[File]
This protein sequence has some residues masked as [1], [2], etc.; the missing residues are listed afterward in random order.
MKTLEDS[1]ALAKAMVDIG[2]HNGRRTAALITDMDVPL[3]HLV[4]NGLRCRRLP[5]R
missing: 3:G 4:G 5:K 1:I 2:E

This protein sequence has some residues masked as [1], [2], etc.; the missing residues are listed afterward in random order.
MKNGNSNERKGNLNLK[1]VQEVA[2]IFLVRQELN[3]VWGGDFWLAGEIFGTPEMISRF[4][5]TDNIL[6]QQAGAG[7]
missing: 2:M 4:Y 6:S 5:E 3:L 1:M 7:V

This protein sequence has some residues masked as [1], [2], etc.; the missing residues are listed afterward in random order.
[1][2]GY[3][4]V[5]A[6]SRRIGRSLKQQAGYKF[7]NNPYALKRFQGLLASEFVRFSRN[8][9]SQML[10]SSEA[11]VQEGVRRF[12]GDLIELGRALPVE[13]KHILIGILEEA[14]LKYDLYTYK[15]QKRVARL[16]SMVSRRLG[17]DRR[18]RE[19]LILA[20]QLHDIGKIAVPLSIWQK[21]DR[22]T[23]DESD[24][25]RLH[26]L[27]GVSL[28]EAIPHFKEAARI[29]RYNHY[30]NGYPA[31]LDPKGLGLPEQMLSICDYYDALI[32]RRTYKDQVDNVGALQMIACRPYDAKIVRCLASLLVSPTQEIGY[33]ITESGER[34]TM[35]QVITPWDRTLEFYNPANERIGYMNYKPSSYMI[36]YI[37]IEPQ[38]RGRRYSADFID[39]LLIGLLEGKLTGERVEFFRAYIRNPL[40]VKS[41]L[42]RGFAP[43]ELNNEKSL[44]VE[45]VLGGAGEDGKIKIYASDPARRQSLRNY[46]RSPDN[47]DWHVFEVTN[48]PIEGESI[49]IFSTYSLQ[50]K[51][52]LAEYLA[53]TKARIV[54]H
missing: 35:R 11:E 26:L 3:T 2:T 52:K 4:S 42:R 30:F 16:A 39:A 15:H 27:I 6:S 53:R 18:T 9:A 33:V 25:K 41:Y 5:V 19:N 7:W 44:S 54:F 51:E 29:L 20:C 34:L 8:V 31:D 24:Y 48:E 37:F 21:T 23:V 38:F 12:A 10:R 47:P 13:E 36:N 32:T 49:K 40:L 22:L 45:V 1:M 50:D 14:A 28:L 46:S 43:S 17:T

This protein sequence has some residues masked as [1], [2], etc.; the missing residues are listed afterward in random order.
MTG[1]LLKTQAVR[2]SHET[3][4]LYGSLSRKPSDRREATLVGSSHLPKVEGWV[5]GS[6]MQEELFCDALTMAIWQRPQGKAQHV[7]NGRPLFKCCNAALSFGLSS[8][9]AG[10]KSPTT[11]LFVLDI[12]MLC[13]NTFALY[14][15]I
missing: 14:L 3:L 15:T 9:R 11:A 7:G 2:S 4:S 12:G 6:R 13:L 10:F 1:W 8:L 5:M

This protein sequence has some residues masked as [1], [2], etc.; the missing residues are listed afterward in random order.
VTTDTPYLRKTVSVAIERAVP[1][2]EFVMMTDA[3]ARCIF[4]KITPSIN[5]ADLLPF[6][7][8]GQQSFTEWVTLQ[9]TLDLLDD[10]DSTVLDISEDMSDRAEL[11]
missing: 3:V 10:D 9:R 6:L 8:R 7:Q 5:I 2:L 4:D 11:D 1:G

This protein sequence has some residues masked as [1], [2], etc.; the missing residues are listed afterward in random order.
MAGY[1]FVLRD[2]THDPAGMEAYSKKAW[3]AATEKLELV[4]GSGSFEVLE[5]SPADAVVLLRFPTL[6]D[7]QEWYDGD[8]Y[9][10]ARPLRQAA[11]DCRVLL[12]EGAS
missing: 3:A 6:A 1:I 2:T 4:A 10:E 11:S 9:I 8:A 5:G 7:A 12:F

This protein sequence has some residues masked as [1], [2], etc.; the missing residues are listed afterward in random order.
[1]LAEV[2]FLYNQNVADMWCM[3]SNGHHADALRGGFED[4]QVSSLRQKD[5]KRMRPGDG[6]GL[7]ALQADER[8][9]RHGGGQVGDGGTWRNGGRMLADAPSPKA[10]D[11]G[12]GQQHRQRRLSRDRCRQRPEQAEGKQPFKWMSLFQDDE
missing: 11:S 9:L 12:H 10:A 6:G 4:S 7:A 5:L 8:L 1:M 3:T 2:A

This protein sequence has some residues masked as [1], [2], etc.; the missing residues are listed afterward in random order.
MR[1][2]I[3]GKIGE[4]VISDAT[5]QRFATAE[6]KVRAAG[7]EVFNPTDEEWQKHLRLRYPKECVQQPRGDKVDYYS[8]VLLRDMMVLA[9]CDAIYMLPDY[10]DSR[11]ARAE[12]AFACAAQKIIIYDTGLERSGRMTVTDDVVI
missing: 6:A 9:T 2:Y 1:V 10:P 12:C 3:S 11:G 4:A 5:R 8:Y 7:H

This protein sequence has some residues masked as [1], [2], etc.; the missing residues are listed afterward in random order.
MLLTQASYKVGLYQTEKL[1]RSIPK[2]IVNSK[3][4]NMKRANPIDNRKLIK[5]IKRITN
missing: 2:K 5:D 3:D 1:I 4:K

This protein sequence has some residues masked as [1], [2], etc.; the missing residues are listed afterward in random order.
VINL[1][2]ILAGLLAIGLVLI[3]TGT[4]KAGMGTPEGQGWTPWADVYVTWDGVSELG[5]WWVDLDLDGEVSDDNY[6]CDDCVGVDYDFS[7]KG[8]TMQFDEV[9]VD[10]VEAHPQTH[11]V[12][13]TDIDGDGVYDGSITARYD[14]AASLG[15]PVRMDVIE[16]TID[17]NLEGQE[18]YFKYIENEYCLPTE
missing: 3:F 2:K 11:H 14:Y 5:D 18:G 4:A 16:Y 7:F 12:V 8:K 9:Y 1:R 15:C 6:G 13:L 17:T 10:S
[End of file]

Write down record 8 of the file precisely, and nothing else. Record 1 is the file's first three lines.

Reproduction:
This protein sequence has some residues masked as [1], [2], etc.; the missing residues are listed afterward in random order.
MR[1][2]I[3]GKIGE[4]VISDAT[5]QRFATAE[6]KVRAAG[7]EVFNPTDEEWQKHLRLRYPKECVQQPRGDKVDYYS[8]VLLRDMMVLA[9]CDAIYMLPDY[10]DSR[11]ARAE[12]AFACAAQKIIIYDTGLERSGRMTVTDDVVI
missing: 6:A 9:T 2:Y 1:V 10:P 12:C 3:S 11:G 4:A 5:R 8:Y 7:H